Error-prone replication of a 5-formylcytosine-mediated DNA-peptide cross-link in human cells

Spandana Naldiga, Shaofei Ji, Jenna Thomforde, Claudia M. Nicolae, Marietta Lee, Zhongtao Zhang, George Lucian Moldovan, Natalia Y. Tretyakova, Ashis K. Basu

Research output: Contribution to journalArticle

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Abstract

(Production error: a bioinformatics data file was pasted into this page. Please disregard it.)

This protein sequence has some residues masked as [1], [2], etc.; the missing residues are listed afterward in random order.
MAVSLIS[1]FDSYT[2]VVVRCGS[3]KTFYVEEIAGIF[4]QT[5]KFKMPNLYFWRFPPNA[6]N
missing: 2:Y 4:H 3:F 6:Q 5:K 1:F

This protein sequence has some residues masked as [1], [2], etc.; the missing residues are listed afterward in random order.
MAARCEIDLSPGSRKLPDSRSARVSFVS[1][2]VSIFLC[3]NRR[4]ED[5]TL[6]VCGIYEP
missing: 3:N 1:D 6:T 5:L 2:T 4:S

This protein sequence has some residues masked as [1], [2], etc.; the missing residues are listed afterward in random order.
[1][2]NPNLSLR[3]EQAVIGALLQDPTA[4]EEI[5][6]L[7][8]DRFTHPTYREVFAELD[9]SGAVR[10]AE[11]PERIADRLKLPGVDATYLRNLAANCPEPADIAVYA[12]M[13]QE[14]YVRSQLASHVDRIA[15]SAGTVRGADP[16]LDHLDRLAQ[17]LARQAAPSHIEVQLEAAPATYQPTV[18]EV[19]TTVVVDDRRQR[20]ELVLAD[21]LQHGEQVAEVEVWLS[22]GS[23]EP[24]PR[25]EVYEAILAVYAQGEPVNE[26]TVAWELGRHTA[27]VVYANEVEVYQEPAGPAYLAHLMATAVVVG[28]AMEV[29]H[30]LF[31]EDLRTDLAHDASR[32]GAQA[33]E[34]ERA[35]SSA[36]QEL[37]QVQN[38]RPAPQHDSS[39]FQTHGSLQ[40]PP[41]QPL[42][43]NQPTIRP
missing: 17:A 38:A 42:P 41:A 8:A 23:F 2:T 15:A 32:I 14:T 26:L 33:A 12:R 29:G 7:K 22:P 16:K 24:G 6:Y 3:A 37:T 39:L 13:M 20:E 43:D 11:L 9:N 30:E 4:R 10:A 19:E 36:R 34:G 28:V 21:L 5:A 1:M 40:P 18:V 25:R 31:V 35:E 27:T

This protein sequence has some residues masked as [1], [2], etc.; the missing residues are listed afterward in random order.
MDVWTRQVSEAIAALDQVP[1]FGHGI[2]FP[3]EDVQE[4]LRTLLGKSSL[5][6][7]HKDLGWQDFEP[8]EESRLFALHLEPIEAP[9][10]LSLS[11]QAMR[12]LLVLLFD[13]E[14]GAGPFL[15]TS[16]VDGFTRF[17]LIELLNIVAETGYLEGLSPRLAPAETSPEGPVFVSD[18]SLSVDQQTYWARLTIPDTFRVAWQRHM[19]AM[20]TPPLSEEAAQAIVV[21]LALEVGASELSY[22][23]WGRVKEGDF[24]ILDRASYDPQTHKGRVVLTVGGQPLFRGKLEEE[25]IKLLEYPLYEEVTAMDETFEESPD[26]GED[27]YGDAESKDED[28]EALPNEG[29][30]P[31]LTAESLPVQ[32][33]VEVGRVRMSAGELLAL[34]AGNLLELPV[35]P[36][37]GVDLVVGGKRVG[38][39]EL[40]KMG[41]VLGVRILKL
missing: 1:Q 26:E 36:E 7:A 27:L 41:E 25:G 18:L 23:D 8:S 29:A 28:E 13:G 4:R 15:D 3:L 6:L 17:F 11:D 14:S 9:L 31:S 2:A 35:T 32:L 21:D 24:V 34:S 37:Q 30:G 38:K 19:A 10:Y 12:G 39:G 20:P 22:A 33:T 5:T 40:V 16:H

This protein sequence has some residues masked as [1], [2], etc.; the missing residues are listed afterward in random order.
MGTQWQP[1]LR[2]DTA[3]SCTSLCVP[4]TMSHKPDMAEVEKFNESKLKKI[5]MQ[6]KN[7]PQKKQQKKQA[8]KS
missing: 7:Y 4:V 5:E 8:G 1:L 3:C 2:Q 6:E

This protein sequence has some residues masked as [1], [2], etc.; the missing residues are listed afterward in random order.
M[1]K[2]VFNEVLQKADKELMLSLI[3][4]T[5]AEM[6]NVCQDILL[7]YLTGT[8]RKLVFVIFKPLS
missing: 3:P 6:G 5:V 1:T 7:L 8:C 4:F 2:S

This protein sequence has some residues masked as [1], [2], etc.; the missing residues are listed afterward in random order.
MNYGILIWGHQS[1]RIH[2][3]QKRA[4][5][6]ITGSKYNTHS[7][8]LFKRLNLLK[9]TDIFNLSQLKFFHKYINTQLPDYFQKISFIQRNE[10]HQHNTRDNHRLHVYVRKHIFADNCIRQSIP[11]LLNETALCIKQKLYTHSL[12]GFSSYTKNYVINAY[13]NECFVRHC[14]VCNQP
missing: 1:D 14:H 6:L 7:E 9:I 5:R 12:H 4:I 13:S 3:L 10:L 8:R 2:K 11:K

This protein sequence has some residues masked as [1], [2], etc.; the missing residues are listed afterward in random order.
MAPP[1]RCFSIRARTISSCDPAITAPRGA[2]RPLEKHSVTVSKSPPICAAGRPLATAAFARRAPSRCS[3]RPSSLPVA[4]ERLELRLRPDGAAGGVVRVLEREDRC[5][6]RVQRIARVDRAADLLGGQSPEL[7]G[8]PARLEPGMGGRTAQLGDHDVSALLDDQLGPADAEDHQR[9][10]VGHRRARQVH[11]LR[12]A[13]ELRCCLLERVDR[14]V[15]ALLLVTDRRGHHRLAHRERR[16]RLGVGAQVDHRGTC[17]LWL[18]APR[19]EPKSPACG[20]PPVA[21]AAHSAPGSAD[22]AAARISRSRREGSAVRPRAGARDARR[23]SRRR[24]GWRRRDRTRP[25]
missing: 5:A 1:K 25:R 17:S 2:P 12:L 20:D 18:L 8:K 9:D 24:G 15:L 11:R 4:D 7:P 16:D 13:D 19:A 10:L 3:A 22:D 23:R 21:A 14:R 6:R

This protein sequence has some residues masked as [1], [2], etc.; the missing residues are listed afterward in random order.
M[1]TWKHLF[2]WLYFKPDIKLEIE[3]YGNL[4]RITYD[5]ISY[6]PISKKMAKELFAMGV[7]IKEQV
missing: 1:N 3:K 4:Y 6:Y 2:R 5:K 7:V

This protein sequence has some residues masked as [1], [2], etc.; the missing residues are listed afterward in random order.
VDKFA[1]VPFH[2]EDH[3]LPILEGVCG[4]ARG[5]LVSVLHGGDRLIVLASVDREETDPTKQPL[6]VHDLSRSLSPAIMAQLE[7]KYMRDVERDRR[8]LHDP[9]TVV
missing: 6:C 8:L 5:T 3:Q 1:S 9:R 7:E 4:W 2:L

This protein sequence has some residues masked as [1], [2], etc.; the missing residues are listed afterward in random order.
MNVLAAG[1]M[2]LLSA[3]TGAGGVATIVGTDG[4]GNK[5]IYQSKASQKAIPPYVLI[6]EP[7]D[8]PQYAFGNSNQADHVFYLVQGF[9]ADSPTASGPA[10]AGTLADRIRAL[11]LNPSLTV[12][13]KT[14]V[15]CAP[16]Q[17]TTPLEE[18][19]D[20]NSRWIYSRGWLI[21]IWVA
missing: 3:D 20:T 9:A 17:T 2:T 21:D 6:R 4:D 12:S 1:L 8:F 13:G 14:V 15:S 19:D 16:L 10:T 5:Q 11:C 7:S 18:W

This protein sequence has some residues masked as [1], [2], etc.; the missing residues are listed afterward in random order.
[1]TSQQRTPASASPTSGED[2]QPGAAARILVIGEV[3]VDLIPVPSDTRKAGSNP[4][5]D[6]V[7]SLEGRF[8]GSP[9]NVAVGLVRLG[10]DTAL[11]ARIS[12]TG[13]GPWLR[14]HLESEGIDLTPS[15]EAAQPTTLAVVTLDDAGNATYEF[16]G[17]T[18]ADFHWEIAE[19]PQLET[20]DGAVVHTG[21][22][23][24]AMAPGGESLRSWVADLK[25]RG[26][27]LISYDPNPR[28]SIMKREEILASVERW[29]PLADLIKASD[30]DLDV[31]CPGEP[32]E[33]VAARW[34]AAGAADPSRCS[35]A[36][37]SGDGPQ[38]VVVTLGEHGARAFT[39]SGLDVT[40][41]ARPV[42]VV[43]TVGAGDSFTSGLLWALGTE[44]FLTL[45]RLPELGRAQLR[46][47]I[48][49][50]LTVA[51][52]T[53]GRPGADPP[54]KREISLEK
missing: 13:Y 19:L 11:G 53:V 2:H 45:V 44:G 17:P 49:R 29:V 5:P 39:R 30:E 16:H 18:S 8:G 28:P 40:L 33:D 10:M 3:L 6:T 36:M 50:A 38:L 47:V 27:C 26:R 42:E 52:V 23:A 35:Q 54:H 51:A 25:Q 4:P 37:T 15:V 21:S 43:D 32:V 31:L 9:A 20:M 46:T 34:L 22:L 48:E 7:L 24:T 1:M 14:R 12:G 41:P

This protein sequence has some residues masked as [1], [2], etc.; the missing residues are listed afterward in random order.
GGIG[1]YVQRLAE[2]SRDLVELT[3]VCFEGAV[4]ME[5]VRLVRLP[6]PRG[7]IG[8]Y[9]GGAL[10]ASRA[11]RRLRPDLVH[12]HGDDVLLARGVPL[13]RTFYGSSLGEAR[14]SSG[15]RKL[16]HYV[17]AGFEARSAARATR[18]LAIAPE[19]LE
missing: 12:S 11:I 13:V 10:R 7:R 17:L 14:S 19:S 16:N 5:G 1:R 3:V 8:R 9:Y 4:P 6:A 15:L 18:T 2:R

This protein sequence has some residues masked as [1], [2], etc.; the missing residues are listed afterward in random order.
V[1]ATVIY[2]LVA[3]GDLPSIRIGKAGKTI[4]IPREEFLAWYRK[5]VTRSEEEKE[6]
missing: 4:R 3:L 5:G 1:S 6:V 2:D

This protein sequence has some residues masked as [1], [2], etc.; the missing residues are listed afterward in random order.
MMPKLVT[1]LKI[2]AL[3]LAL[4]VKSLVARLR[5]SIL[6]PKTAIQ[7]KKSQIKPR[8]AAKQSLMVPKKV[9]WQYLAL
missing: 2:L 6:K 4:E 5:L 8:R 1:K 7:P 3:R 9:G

DNA–protein cross-links can interfere with chromatin architecture, block DNA replication and transcription, and interfere with DNA repair. Here we synthesized a DNA 23-mer containing a site-specific DNA–peptide cross-link (DpC) by cross-linking an 11-mer peptide to the DNA epigenetic mark 5-formylcytosine in synthetic DNA and used it to generate a DpC-containing plasmid construct. Upon replication of the DpC-containing plasmid in HEK 293T cells, approximately 9% of progeny plasmids contained targeted mutations and 5% semitargeted mutations. Targeted mutations included C3 T transitions and C deletions, whereas semitargeted mutations included several base substitutions and deletions near the DpC lesion. To identify DNA polymerases involved in DpC bypass, we comparatively studied translesion synthesis (TLS) efficiency and mutagenesis of the DpC in a series of cell lines with TLS polymerase knockouts or knockdowns. Knockdown of either hPol or hPol reduced the mutation frequency by nearly 50%. However, the most significant reduction in mutation frequency (50%–70%) was observed upon simultaneous knockout of hPol and hPol with knockdown of hPol , suggesting that these TLS polymerases play a critical role in error-prone DpC bypass. Because TLS efficiency of the DpC construct was not significantly affected in TLS polymerase–deficient cells, we examined a possible role of replicative DNA polymerases in their bypass and determined that hPol and hPol can accurately bypass the DpC. We conclude that both replicative and TLS polymerases can bypass this DpC lesion in human cells but that mutations are induced mainly by TLS polymerases.